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New York Yankees-Minnesota Twins ALDS: Pettitte Dominates for 5-2 Game 2 Win

Doug Rush@Doug_RushSenior Analyst IOctober 8, 2010

MINNEAPOLIS, MN - OCTOBER 7: Andy Pettitte #46 of the New York Yankees pitches during game two of the ALDS game against the Minnesota Twins on October 7, 2010 at Target Field in Minneapolis, Minnesota.  (Photo by Hannah Foslien/Getty Images)
Hannah Foslien/Getty Images

The Yankees entered Game 2 on Thursday looking to continue their momentum from defeating the Twins in Game 1 the night before.

On the mound for New York was Andy Pettitte, looking to brush aside the rust and any side effects of a groin injury that kept him on the disabled list for two months. For the Twins, it was Carl Pavano, pitching against his former team and looking to try and split the series going back to New York.

The Twins got on the board first in the bottom of the second with a sacrifice fly by Danny Valencia to right that put Minnesota up 1-0.

In the top of the fourth, Curtis Granderson continued his hot hitting by ripping a double, got to third on Mark Teixeira's single and came home on Alex Rodriguez's sac fly to right and tied the game at 1-1.

In the top of the fifth, Lance Berkman took a Pavano fastball to left center and over the wall for a home run that put the Yankees up 2-1.

In the bottom of the sixth inning, Orlando Hudson crushed a Pettitte breaking ball to left for a solo home run and the game was tied at 2-2.

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This game was just as competitive as the first one, with both sides not caving in and both pitchers fighting to keep their team in the game.

Then, the Yankees struck with the knockout blow.

In the top of the seventh, Jorge Posada started out the inning by drawing a walk. Berkman then came up again and during the at bat, it looked as if he struck out, but on a questionable pitch, a strike three was called a ball.

On the very next pitch, Berkman drills a pitch off Pavano to dead center over Denard Span's head, which allowed Posada to score all the way from first and gave the Yankees a 3-2 lead.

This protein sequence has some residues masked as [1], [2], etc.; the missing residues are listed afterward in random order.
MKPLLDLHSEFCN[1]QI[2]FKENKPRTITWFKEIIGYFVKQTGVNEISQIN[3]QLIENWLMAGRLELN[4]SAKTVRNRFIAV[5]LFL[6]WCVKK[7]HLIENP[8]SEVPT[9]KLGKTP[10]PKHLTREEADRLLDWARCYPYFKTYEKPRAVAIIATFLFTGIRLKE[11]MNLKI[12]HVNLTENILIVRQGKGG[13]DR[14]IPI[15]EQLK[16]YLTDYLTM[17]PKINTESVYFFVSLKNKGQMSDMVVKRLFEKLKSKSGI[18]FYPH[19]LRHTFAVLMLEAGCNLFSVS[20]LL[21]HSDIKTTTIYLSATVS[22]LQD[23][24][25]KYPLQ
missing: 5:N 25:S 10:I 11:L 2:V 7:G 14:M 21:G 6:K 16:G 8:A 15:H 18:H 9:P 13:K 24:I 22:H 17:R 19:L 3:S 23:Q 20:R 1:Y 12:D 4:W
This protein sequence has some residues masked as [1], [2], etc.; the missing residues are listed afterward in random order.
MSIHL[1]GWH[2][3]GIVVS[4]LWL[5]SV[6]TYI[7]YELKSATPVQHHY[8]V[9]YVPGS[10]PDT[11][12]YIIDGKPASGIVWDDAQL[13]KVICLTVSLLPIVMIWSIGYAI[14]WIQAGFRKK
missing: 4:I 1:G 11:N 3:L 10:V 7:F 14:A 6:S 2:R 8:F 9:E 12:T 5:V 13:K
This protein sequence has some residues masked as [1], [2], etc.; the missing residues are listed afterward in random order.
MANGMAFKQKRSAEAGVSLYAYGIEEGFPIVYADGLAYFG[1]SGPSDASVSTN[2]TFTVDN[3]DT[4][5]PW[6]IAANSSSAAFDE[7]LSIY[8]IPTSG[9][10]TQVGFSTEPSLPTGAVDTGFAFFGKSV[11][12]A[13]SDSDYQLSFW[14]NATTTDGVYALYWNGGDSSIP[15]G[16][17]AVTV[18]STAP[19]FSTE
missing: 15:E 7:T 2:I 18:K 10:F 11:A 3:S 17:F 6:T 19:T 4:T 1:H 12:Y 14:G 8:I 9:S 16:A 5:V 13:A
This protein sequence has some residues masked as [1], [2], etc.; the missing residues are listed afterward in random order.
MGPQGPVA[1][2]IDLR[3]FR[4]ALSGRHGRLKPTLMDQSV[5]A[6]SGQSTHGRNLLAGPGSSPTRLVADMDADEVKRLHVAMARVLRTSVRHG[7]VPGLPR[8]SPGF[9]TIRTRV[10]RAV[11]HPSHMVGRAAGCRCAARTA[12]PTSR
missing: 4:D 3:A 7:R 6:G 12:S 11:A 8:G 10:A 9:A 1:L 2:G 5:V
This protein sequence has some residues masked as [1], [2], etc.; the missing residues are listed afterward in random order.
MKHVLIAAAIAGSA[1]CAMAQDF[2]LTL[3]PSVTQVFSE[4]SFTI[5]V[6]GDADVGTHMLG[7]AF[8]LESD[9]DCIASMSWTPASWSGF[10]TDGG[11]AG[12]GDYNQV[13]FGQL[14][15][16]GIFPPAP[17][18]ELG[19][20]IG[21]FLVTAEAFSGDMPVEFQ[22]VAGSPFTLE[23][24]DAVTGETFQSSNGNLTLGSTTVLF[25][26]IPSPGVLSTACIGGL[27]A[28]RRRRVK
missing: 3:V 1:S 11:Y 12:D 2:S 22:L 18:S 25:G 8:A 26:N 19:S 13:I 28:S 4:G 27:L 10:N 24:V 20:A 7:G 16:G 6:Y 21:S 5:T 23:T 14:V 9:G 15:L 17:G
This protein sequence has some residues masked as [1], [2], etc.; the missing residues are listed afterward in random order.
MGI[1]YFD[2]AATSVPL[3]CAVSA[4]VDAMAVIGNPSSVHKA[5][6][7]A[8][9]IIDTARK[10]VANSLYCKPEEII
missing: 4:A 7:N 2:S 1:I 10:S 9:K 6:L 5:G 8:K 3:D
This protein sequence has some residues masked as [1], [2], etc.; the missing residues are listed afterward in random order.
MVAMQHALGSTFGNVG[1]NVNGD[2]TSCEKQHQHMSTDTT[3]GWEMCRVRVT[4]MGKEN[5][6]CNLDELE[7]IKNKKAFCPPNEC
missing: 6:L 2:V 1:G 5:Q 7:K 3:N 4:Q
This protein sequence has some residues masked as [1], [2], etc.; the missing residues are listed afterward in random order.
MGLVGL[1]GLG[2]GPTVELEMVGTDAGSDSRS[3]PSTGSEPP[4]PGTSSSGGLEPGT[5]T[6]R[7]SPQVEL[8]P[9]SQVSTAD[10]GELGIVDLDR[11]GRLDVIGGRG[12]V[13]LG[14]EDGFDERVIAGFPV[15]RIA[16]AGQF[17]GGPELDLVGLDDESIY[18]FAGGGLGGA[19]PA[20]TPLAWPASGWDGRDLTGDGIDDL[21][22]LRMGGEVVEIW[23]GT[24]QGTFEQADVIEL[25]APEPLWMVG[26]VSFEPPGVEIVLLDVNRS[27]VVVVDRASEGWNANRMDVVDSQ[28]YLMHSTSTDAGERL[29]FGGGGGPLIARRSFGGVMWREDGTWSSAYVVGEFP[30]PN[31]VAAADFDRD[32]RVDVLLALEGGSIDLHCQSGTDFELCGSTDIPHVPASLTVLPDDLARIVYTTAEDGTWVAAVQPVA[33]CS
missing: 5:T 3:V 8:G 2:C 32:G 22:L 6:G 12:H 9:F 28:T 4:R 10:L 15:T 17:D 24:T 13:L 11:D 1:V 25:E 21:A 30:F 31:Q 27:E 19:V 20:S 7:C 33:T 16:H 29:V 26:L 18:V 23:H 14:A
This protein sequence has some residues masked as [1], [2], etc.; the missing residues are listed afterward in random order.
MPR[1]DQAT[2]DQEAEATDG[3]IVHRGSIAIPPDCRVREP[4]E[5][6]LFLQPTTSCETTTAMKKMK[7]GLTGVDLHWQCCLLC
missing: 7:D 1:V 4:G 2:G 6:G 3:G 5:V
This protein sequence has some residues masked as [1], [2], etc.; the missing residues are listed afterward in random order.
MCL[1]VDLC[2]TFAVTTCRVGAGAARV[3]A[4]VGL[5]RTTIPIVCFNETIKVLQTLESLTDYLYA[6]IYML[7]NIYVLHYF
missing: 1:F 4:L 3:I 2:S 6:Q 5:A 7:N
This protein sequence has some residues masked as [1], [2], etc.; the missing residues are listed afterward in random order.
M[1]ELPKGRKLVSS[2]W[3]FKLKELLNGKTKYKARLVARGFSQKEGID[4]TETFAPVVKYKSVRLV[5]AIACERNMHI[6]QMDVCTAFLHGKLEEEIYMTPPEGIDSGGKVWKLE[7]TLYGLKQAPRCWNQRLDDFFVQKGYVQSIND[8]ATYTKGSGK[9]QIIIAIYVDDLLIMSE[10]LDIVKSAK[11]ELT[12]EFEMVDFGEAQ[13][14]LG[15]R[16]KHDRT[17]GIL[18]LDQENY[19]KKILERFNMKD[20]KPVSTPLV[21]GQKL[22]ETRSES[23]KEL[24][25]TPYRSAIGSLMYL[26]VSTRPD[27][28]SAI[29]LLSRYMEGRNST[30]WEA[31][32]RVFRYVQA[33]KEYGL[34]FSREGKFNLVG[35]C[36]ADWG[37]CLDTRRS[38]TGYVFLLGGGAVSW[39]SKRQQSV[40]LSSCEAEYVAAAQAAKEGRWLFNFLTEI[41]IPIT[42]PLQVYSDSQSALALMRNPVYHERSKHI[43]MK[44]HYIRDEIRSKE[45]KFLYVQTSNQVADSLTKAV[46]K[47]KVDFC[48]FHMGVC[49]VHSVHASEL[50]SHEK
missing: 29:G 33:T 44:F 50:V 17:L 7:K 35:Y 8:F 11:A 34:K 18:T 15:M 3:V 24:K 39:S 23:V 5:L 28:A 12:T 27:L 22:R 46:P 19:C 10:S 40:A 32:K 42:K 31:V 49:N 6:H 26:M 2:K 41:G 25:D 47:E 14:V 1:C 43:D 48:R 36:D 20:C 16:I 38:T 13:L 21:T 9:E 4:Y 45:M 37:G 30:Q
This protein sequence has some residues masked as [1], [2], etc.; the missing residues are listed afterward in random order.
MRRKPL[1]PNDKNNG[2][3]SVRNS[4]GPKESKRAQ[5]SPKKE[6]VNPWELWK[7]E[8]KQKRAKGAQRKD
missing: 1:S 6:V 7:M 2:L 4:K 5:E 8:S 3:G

Twins manager Ron Gardenhire came out to calm Pavano and his players down, then engaged in an argument with home plate umpire Hunter Wendelstedt that got the Twins manager tossed from the game.

Brett Gardner then dropped down a bunt trying to sacrifice Berkman over, but Valencia couldn't pick the ball up and Gardner ended up with a bunt base hit setting up first and third for Derek Jeter.

Jeter was able to hit a bloop single to right scoring Berkman and extended the Yankee lead to 4-2.

In the bottom of the seventh, Pettitte finished strong, striking Michael Cuddyer out, getting Jason Kubel to foul out to third and struck out Valencia to finish his night.

Kerry Wood came in the eighth to pitch a scoreless frame which included two strikeouts.

In the top of the ninth inning, Gardner continued to play extremely well by leading off with a single. Jeter's ground out moved him over to second, then was able to steal third with Granderson up at bat.

Granderson then provided the Yankees with more insurance with an RBI single to center scoring Gardner and the Yankees went up 5-2.

Mariano Rivera came into the ninth looking to close out another playoff victory for the Yankees. The Twins were trying to find some magic in their ballpark.

Joe Mauer led off with a single to right, which got the Minnesota fans back into the game with some hope still left in them.

Delmon Young quickly ended that hope by grounding into a 6-4-3 double play and just like that, there were two quick outs and a stunned crowd.

Jim Thome flied out to left to end the game and the Yankees took Game Two over the Twins 5-2 at Target Field.

Pettitte went seven strong innings, allowed five hits, two runs, walked one and struck out four and picked up his 19th career postseason victory, which is the most in baseball history.

Any doubts the Yankees could have had about Pettitte from the groin injury or his layoff from the DL were brushed away as he simply dominated the Minnesota lineup.

The Twins had their chances to get runs off Pettitte early in the second inning with the bases loaded and one out, and all they could get was one run. Other than Hudson's home run in the sixth, the Twins did absolutely nothing against him.

The Yankees bats continue to heat up. Granderson continues to have a great ALDS against the Twins with three more key hits, the final one being an important RBI in the ninth inning.

One bat that finally got going for the Yankees when needed was Berkman's. His home run was so important considering when he was traded for back in July, he only hit one home run all year for the Yankees.

But by hitting that home run, then hitting that go-ahead double in the seventh, it made a lot of the naysayers of Berkman, myself included, forget how poorly he might have been in the second half, especially if he continues to get big hits for the Yankees.

Pavano, just like Francisco Liriano in Game 1, started out well for the Twins, then just ran out of gas. Pavano went six innings, allowed 10 hits, four runs, walked one and struck out three in taking the loss.

The Yankees will return to New York with a commanding 2-0 lead into Saturday night's Game Three, where Phil Hughes will take the ball and make his first ever playoff start for the Yankees where he will face off against Twins lefty Brian Duensing.

So far, the Yankees as the Wild Card, took Minnesota's home field advantage and immediately shattered it with two important wins. On Saturday night. Hughes and the Yankees can close out this series and move on to the American League Championship Series.

Some may even wonder if the Yankees winning the Wild Card instead of the division and getting to play the Twins, and not the Rangers and Cliff Lee in a short series, was a blessing in disguise.

Two down, nine to go until No. 28 for Yankees Universe.